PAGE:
The UE40H6400 certainly delivers plenty of onscreen ooh-ah. Fine detail performance is excellent and the set positively radiates vibrant colour, courtesy of an effective, but ultimately mysterious, Wide Colour Enhancer Plus algorithm.

The basics are sound. Edge lighting is largely even, with no overt light pooling in the corners of the screen, and while the screen doesn't go pitch black, overall contrast is high; there's very little in the way of pixel noise either. It seems the lack of local dimming tech is not a drawback.

That said, the TV is unable to display deliberately dark scenes. During Kill Bill Volume 2, as Uma Thurman is buried alive, the backlight threshold is such that the panel switches on and off.

Samsung UE40H6400

Traditionally, Samsung has specialised in fairly hideous presets but there have been obvious improvements made this year. Neither Standard nor Movie modes disgrace themselves, while motion handling can be excellent provided you select the right interpolation.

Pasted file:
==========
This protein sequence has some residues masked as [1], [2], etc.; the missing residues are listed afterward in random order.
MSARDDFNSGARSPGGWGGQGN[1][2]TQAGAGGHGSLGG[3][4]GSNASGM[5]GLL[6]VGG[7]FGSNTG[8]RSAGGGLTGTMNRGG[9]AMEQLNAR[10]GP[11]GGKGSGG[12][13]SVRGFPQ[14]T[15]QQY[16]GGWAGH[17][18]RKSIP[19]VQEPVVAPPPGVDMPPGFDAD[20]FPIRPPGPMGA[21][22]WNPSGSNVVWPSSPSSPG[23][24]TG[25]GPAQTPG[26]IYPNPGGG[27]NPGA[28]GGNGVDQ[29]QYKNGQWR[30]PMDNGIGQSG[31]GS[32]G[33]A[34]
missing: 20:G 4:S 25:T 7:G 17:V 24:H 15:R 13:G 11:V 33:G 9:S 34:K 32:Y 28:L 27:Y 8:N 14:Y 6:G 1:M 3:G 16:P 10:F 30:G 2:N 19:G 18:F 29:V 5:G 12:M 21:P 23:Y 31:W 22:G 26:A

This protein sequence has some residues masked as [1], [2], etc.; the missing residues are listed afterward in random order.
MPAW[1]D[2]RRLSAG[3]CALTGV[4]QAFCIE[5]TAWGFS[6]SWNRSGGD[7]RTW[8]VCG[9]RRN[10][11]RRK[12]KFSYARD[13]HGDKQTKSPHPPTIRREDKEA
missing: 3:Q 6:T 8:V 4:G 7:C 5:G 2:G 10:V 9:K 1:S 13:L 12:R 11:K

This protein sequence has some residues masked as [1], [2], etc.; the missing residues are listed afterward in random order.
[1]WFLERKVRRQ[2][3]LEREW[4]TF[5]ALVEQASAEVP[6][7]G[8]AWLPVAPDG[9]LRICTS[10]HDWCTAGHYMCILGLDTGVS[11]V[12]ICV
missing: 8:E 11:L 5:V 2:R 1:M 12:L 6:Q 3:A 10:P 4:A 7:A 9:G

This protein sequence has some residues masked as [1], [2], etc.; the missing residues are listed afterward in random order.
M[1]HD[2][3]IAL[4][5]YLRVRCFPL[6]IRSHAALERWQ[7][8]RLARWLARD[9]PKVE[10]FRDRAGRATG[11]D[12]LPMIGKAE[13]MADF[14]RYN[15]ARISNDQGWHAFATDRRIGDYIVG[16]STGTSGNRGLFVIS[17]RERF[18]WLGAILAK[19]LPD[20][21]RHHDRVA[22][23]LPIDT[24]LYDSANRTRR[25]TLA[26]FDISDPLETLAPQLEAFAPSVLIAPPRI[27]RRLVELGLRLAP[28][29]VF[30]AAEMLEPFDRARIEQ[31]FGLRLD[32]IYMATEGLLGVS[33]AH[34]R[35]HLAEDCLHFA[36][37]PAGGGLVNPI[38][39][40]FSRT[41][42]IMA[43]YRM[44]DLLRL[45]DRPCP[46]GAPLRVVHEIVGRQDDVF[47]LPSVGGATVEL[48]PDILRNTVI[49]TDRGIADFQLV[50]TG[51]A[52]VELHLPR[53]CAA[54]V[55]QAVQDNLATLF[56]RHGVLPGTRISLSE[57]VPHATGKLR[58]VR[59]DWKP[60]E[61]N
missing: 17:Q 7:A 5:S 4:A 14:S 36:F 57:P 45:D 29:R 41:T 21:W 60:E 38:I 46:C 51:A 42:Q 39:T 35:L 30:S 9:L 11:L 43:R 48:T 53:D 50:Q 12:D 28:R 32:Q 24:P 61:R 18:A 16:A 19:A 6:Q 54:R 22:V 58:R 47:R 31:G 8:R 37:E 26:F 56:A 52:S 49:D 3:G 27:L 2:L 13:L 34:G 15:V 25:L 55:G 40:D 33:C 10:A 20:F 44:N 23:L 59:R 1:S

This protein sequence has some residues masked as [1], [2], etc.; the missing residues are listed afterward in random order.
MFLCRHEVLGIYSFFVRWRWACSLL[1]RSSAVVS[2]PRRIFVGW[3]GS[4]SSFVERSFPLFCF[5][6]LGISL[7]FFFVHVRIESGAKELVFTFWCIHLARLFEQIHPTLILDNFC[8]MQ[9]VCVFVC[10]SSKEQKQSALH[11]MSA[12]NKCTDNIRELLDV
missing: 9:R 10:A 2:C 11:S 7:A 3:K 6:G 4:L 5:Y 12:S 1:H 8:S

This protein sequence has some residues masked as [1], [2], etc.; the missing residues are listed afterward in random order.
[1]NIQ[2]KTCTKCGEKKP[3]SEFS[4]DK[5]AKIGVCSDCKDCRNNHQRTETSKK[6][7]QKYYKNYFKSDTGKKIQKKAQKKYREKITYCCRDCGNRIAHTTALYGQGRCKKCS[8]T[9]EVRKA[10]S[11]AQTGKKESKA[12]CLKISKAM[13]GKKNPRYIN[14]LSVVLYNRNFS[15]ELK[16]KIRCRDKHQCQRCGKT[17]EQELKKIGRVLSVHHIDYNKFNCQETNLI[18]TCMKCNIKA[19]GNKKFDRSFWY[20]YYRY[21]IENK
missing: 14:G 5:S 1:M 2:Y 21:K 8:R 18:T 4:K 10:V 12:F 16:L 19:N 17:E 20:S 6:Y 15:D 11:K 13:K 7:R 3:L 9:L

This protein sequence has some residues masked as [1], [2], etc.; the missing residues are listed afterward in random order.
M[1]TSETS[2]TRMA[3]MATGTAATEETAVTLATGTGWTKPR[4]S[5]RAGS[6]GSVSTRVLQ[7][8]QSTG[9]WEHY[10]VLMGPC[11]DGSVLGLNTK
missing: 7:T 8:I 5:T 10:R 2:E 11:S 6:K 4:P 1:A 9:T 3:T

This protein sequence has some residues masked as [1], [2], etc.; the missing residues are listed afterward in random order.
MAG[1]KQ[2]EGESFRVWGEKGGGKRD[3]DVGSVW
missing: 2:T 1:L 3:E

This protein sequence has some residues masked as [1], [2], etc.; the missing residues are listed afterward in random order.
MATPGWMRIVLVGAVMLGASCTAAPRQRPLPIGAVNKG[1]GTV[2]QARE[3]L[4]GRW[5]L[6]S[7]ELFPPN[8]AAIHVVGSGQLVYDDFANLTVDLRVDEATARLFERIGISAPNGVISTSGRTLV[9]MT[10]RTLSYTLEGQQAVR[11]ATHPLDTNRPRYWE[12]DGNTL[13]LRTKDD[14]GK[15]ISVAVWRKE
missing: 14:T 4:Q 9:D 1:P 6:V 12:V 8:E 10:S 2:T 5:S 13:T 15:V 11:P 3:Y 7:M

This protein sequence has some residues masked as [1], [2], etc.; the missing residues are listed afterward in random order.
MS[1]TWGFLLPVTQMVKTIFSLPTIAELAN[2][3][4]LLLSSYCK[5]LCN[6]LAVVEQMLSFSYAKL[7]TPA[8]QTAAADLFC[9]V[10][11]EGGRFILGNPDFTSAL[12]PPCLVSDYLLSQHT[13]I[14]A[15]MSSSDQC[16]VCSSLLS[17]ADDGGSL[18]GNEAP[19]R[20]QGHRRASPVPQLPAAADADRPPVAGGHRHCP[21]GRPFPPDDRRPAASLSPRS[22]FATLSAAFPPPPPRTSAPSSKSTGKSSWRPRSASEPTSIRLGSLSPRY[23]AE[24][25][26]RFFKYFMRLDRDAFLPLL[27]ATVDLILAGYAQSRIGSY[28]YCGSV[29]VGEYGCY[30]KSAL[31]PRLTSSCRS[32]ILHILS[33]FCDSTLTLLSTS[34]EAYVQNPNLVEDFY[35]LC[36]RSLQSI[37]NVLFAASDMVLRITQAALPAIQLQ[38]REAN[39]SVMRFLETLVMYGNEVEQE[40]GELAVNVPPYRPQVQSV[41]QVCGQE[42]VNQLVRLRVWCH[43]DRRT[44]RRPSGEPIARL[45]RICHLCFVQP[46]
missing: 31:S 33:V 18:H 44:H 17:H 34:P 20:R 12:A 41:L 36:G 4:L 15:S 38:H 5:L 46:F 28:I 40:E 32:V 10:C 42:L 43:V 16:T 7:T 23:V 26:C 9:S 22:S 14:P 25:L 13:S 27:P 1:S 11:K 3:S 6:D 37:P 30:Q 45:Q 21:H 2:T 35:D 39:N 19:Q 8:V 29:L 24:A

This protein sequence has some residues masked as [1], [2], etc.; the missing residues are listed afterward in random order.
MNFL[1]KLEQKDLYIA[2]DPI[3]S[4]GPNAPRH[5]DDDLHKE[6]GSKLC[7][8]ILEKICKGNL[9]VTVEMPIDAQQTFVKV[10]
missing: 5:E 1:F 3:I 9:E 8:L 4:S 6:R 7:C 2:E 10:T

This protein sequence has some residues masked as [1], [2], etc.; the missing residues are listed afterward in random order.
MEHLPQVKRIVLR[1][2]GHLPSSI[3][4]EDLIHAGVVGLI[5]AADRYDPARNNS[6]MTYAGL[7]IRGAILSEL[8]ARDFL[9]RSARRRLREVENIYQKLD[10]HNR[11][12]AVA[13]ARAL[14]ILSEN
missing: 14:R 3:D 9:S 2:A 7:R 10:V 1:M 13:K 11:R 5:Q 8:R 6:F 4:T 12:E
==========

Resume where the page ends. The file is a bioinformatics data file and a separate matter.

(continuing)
We found the Motion Plus Clear mode to be the most effective general-purpose setting. This retains a full 1080 lines of moving resolution and avoids inflicting noisy halos around moving objects.

Also recommended (as usual) is the Motion Plus Custom setting, with Blur Reduction set between 8-10, and Judder reduction parked on zero. Alternatively, if you want a more cinematic image, just turn Motion Plus interpolation off altogether. While there's some penalty when it comes to motion resolution, the relatively small size of this screen mitigates against the shortfall. You'll also be free of the video-style soap opera effect common to LED picture processing.

Image sharpness is best kept limited to 15. Pictures can be given a little more crispness by engaging low levels of Dynamic Contrast and turning on the Dark Tone setting. Less pleasing is LED Clear Motion, which adds overt flicker.

Samsung UE40H6400 3D

3D aficionados will most likely be disappointed though. The H6400, which uses Active Shutter technology, offers a rather uncomfortable 3D experience. Crosstalk is rife, with white double imaging pervading the picture. As it transpires, 3D on a 40-inch screen isn't immersive anyway, so this failing is unlikely to be a deal breaker. Two pairs of shuttering 3D glasses are supplied in the box.